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MELBOURNE, Australia (Oct. 30, 2002 – Radio Australia)---Indigenous landowners in Fiji's Serua province say they will harvest the mahogany trees on their land despite government claims that it is the rightful owner of the plantation.

The landowners took over the mahogany farm last week, claiming the government had a 25-year lease over the land that expired in 1989.

Fiji correspondent Mika Loga says a spokesman for the Serua landowners, Isireli Fa, has rejected the government's claim that it has a 99-year lease on the land, which came into effect in 1964.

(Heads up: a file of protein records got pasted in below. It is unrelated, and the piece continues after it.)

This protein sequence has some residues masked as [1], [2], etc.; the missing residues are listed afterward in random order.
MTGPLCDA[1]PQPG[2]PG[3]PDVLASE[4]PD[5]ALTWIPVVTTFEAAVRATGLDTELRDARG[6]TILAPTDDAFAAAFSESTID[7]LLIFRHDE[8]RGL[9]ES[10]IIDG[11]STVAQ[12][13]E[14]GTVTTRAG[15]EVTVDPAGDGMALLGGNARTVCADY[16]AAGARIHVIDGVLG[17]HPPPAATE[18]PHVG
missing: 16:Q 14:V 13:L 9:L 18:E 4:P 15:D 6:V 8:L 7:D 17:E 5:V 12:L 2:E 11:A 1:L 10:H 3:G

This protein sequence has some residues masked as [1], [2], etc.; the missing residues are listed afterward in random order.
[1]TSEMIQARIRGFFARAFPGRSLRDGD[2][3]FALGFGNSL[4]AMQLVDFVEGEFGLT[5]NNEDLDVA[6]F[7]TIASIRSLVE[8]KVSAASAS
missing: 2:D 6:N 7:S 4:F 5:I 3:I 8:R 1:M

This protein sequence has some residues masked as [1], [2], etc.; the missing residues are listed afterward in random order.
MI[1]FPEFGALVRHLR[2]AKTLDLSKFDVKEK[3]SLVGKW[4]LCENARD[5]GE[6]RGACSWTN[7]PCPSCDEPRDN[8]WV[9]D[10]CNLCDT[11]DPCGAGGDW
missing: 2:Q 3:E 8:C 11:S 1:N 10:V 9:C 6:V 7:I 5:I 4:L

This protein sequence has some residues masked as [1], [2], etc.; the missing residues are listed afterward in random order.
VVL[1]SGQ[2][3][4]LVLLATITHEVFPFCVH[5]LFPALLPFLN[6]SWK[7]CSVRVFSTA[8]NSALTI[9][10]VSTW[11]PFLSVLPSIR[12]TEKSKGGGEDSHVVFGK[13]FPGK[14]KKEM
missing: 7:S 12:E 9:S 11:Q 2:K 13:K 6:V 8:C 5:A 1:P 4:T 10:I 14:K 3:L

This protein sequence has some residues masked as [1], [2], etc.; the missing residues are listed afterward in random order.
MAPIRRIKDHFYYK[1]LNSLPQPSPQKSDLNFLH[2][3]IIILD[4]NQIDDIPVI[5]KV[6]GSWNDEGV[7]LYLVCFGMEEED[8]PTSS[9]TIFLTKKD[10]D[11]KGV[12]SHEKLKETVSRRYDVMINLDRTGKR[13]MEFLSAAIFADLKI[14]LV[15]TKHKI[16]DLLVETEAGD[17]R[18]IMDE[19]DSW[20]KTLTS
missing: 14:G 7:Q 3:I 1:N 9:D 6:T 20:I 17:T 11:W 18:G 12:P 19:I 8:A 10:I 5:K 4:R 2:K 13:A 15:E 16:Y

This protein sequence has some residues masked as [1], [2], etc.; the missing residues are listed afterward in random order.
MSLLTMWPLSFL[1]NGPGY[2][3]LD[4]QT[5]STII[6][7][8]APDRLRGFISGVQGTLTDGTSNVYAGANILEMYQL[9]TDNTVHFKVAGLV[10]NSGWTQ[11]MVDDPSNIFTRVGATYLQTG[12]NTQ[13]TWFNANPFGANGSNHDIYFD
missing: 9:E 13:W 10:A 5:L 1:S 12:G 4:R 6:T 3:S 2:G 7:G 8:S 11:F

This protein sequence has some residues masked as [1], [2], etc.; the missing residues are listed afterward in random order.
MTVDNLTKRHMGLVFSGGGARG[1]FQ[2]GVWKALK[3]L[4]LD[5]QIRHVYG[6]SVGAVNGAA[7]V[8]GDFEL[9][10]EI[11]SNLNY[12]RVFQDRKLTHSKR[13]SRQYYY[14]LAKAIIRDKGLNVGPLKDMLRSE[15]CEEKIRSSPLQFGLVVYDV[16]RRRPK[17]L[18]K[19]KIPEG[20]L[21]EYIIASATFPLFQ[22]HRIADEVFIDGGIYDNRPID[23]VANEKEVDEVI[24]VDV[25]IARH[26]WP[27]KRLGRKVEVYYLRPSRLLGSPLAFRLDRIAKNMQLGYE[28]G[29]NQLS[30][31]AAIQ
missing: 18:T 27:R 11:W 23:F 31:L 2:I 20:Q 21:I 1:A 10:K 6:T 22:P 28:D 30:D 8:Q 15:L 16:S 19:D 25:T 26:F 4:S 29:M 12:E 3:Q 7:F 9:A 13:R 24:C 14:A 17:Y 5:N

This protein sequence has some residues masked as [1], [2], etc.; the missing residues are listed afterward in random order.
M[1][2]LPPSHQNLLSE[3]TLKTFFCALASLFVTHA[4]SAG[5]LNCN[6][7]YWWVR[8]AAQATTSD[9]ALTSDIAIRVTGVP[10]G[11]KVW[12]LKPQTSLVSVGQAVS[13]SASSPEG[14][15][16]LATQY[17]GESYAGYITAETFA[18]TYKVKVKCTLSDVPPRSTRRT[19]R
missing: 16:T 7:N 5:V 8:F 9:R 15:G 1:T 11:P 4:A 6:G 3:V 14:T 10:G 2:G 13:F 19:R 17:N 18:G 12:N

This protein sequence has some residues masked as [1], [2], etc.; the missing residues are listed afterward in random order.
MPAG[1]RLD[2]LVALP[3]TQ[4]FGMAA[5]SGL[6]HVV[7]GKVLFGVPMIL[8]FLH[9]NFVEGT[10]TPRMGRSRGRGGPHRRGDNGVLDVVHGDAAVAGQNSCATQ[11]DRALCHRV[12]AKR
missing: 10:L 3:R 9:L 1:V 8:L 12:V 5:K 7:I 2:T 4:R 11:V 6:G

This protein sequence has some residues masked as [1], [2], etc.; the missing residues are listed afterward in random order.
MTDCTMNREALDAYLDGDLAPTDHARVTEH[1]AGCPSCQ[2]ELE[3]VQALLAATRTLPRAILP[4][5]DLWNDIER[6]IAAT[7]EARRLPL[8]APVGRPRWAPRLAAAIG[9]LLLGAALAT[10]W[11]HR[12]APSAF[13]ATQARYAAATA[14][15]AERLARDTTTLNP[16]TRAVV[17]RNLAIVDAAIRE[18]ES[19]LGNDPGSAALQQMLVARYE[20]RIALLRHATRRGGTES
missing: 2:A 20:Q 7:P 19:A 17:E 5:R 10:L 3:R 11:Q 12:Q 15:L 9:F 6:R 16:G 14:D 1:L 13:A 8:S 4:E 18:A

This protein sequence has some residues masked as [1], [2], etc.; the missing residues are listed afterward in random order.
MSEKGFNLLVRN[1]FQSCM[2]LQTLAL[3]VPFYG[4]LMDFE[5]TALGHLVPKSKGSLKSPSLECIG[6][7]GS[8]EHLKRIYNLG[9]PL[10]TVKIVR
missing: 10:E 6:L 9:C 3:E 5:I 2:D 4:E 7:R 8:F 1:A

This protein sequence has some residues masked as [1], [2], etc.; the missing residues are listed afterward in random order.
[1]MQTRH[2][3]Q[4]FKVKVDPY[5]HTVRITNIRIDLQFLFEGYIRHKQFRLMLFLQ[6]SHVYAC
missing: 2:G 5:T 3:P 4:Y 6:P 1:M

"The fact of the matter is the lease is for 25 years and the lease has expired - my clients have not consented to its renewal in any manner or form," Fa says.

The Native Land Trust Board has admitted it issued a 25-year tenure when the 99-year lease was already in place.

Board spokesman Nimilote Naivalumaira says the misunderstanding has triggered the takeover of the Serua mahogany farm by the landowners.

He says the Ministry of Lands has confirmed the lease tenure was for 99 years and has warned the landowners of drastic action if they attempt to harvest the mahogany.

For additional reports from Radio Australia, go to PACIFIC ISLANDS REPORT News/Information Links: Radio/TV News/Radio Australia.

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